Have you ever read that illustrated Tom Wolfe essay ‘The Man Who peaked Too Soon’?
Sparkle winked under layers of chiffon and fur, and peaked out from under the hem of a cape.
The U.S. military force in Iraq peaked at more than 160,000, by 2007.
The early frontrunner, Argo may have peaked too early, kind of like Mitt Romney did.
In point of fact, the mass vilification of the league, which peaked a month ago, burned out as quickly as it ignited.
Each wore tight-fitting clothing and a peaked hat with a long feather, and was armed with knife and sword.
She took the child away, and it peaked and pined from that day.
By peaked we must understand "stole" or got admission by stealth.
Nan had to admit that beside her uncle and cousins her father did look "peaked."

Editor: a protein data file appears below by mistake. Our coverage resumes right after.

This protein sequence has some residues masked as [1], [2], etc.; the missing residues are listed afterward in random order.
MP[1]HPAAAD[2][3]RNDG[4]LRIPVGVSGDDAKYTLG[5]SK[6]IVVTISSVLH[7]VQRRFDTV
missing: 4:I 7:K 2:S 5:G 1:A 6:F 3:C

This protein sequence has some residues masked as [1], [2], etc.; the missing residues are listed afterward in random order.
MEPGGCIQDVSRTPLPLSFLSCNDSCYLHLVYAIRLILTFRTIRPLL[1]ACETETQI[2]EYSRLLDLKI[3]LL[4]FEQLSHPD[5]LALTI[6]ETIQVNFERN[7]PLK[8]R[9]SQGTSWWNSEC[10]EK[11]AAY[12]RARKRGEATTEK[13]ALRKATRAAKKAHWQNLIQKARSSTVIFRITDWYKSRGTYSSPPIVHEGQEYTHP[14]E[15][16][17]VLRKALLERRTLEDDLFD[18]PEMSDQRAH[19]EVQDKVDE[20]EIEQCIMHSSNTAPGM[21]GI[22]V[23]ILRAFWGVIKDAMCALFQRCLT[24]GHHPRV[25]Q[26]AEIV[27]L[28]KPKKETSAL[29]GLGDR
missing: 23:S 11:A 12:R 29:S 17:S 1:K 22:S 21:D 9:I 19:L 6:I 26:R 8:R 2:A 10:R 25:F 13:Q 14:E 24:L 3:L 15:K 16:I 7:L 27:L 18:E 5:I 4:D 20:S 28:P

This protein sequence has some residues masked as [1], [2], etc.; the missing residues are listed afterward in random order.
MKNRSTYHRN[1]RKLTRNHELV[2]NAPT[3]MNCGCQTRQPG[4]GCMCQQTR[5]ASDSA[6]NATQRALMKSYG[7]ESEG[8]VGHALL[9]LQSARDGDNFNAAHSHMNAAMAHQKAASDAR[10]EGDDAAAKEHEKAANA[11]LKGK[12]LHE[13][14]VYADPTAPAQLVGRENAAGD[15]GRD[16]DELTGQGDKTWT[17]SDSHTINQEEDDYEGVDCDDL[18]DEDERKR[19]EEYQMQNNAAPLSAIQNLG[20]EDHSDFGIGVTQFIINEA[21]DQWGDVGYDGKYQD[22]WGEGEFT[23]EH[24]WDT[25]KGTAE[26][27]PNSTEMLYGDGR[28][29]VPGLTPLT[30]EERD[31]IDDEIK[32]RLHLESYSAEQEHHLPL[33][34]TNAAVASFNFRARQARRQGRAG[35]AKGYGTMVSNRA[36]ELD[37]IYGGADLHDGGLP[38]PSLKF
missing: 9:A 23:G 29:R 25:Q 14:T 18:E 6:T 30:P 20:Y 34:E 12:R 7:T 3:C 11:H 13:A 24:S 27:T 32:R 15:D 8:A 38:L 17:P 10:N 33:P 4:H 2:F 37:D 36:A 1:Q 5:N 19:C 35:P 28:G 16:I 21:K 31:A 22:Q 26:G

We manned the boat, peaked the oars and ran before the gale.
"sickly-looking," 1835, from past participle of obsolete verb peak "look sickly or thin, shrink, waste away" (1540s), which is perhaps from peak in sense of "become pointed" through emaciation. Related: Peakedness.
"pointed top," 1520s, variant of pike (n.4) "sharp point." Meaning "top of a mountain" first recorded 1630s, though pike was used in this sense c.1400. Figurative sense is 1784. Meaning "point formed by hair on the forehead" is from 1833. According to OED, The Peak in Derbyshire is older than the word for "mountaintop;" e.g. Old English Peaclond, for the district, Pecsaetan, for the people who settled there, Peaces ærs for Peak Cavern; sometimes said to be a reference to an elf-denizen Peac "Puck."
1570s, "to rise in a peak," from peak (n.). Figurative meaning "reach highest point" first recorded 1958. Related: peaked; peaking.